According to a Sacramento Bee report yesterday, a Rocklin teenager (15 years old) and her friend from Roseville (16 years old), spiked milkshakes with prescription sleep medication and served them to her parents in order to break her Internet curfew of 10 p.m.
The report indicated that the parents woke up around 1 a.m. feeling hung over but went back to sleep. In the morning and still feeling groggy, they picked up drug test kits at the Rocklin police department and tested positive.
The parents alerted police and the girls were taken to jail.
Michael Nottoli is the Police Crime Prevention and Volunteer Coordinator for the Rocklin Police Department. “The parents should be praised for having the courage to hold their child accountable,” Nottoli said. “What these parents did to make sure their daughter learns the seriously egregious nature of this stunt was not easy.”
Peggy Harper Lee is a Rocklin mom and author. “We don’t know if this is the first or the thousandth time these teens have challenged authority and made poor choices,” Harper Lee said. “My hat is off to the Rocklin parents who love their daughter enough to send her the message that she owns the consequences of her actions.”
When asked whether this story is an example of teenage rebellion gone amok, Dr. Debra Moore Psychologist and Director at Fall Creek Counseling Associates in Carmichael cautions parents to distinguish between the normal drive to be independent, and true rebellion.
“True rebellion comes into play when a teen (or person of any age) has built up anger or resentment, poor coping skills, lack of empathy, impaired judgment, or a combination of these factors,” Moore said. “Since parents are the ones who set limits for their children and teens, an angry adolescent is most likely to rebel against parents. Teachers or law enforcement are other common targets. Then they may make choices that are dangerous - either to themselves or others.”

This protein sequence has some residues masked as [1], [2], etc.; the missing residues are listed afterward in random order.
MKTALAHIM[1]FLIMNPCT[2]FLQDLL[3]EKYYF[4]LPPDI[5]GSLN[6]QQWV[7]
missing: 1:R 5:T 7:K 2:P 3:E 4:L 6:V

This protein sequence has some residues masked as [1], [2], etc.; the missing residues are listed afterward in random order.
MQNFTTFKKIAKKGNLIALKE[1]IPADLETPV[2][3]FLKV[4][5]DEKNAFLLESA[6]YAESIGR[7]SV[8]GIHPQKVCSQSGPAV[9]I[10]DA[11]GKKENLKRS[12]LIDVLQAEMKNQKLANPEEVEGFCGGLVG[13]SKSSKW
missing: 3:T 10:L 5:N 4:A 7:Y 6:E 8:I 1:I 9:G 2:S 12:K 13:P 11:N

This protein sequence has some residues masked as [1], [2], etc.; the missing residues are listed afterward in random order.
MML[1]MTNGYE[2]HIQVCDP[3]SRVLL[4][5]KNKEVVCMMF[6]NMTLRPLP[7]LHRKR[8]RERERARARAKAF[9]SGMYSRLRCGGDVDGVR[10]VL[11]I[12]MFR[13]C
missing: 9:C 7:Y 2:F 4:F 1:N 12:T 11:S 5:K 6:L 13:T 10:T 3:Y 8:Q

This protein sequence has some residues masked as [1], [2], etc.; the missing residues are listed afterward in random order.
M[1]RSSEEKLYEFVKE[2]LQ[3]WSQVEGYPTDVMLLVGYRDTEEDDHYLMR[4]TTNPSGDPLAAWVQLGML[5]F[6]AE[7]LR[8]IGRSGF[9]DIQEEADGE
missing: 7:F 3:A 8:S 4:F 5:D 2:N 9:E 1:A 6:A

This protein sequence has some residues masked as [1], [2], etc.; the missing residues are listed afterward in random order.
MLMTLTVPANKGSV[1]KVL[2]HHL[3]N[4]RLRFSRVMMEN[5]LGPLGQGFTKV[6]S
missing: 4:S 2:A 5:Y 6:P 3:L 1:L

Alan Baker, Co-Chair of the Steering Committee for The Coalition for Placer Youth (substance abuse prevention) in Auburn, encourages parents to make this news story a teachable moment. “These two young ladies are very lucky the result of their assault was only a headache, rather than a potentially fatal drug interaction or overdose,” Baker said. “This incident provides a great teachable moment for a family discussion on the dangers of prescription drugs.”
Baker expressed concern that teens can easily believe the prescription pills by virtue of a physician “sign off” are safe to give out. “Many teens feel that taking prescription drugs not prescribed for you is safe. This is simply not true,” Baker said.
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